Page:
Unfortunately, the Gold Standard is a way harder sell than is Auditing the Fed. Keynesian economic demagogues such as Paul Krugman and Joseph Stiglitz have done an excellent job of scaring the economically-ignorant public into believing that deflation is ultimate economic bugaboo, and they argue that a return of hard currency would necessarily bring about a deflationary depression. This is malarkey of course: Decades of Fed monetarists’ promotion of Inflation have delivered us to the jobs depression hell we’ve been experiencing this millennium.
On a level playing field, Krugman and Stiglitz could be easily vanquished intellectually. Perhaps, with the rise of independent media through the Internet, the Keynesian demagogues standing in the way of an honest analysis of a return of the Gold Standard could finally be cast aside.
Growing the Money Supply and Setting Interest Rates via an Algorithm
Reimplementing the Gold Standard might prove potilically challenging, but replacing neutered central planners with an algorithm might not. Milton Friedman once said that, while he disagreed with the existence of the Fed, he believed that the Powers That Be would never allow its abolition.
Therefore, Friedman posited, people who disagree with the Fed’s existence should campaign not for shuttering our central bank, but rather for limiting the Fed’s power. (This compromise is what Solidus.Center advocates.) The famed economist believed that the Fed’s power to print and pump could realistically be replaced with a formula that would increase the money supply and levy interest rates according to a number of variables.
Like the Gold Standard, this change in procedure would reduce the torrents of liquidity, curtail malinvestment, and hinder the inflation of asset bubbles. Perhaps if a real gold standard can’t be implemented in the wake of another financial crisis, this algorithm approach could be sole to lawmakers as a compromise.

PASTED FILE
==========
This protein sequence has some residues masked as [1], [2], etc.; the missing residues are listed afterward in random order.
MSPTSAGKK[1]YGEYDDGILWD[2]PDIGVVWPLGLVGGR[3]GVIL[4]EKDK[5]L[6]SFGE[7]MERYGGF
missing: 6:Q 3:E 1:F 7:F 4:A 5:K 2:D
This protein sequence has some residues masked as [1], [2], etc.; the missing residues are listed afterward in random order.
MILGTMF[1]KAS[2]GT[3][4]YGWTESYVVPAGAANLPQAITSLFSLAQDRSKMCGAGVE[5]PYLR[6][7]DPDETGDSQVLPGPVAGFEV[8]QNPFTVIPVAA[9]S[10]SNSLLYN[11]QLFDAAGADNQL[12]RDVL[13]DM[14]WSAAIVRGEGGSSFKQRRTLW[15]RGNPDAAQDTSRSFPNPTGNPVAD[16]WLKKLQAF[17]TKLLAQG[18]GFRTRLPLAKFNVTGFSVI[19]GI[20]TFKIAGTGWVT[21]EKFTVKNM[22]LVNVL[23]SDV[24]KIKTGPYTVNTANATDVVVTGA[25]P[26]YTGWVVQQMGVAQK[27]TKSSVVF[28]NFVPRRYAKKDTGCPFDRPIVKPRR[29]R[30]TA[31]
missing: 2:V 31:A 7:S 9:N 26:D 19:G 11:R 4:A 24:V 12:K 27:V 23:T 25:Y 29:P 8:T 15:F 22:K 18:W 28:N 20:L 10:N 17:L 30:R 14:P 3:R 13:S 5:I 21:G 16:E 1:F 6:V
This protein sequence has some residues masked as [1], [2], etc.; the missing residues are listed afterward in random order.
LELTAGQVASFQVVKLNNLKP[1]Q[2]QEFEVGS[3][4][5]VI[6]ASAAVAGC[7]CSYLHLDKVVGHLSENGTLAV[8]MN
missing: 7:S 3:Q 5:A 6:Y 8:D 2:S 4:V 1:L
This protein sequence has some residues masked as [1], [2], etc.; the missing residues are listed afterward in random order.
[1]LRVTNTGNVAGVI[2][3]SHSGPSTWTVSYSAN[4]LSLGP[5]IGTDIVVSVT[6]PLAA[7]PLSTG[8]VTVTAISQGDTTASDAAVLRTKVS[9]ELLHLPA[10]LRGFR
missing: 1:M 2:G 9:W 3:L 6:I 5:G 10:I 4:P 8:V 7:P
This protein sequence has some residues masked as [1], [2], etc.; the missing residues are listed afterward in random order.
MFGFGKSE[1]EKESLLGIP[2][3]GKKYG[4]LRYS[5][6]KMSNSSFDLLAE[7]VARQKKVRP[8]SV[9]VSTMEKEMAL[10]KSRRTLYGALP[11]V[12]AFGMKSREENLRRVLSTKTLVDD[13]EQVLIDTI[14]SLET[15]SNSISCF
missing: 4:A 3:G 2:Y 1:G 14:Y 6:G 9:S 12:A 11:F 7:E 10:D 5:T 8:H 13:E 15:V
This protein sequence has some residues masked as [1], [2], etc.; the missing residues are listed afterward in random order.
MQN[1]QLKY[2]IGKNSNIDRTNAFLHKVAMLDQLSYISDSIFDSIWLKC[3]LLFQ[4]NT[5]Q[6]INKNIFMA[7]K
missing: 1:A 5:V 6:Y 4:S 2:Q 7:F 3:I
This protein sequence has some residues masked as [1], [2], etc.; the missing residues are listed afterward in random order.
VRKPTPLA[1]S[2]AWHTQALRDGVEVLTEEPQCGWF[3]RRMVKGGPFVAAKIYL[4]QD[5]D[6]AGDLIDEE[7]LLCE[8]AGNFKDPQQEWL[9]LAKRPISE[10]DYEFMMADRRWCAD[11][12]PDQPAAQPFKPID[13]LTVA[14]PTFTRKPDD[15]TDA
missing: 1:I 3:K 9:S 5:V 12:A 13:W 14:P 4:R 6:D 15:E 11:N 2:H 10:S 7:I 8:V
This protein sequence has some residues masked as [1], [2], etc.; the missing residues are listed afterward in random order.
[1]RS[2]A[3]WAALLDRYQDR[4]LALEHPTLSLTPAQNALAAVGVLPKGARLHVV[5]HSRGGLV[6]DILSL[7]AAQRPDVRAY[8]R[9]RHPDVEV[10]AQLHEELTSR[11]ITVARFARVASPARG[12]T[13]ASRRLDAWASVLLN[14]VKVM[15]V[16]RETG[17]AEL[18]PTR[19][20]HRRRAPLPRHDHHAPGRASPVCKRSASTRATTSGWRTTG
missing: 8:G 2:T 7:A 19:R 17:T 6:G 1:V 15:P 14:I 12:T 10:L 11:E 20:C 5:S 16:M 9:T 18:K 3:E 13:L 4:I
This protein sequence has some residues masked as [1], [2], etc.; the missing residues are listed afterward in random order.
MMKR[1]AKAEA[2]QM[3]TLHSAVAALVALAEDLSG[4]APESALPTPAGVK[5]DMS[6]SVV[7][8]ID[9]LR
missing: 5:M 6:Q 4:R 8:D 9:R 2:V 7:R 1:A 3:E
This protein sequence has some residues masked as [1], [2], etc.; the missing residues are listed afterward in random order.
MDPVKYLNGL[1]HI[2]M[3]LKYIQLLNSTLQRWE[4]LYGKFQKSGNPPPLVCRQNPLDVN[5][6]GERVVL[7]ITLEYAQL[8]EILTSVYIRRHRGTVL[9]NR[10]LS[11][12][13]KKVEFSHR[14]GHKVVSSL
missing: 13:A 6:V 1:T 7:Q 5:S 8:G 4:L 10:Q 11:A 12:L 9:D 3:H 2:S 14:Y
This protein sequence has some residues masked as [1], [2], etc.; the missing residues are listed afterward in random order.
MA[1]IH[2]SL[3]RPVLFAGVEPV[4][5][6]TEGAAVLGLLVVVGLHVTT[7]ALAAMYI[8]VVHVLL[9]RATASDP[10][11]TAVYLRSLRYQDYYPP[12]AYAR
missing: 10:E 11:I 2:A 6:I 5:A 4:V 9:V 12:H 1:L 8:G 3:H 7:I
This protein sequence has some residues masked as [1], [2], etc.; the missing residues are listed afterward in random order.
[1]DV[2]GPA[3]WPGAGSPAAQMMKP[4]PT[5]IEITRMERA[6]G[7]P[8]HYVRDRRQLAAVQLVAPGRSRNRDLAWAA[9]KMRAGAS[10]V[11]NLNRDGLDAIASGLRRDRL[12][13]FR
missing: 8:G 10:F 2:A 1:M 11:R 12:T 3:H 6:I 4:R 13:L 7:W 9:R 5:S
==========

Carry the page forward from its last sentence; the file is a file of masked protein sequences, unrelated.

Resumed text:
Reestablishing Glass-Steagall Legislation
Reestablishing Glass-Steagall, a law passed in the wake of the Great Depression that prevented banks from throwing depositors’ funds into the Wall Street casino, might be the easiest sell in the wake of another economic collapse. While recent attempts to reimplement Glass-Steagall have not borne fruit, there is a growing politically leverageable negative public opinion of Big Banks that transcends ideology and political affiliation.
The term “bankster,” for example, has become a household word, and, as with the Audit the Fed Bill, several high-profile elected officials support a return of Glass-Steagall, including the aforementioned Rand Paul and Elizabeth Warren. As with the Audit the Fed bill, the reestablishment of Glass-Steagall is a question of public pressure reaching critical mass. But G-S would also have the benefit of inertia: If the Fed were audited and Big Banks’ crony relationships with the Fed were exposed, passing Glass-Steagall would become politically expedient.
A great many cynics believe that reforming America’s monetary system is a pipe dream. While it’s likely that reimplementing the Gold Standard would be politically difficult to accomplish (short of an outright monetary collapse), shining sunlight – the ultimate disinfectant – on the Fed and passing laws that would tie the hands of our reckless central bankers and Big Bankers appears increasingly feasible.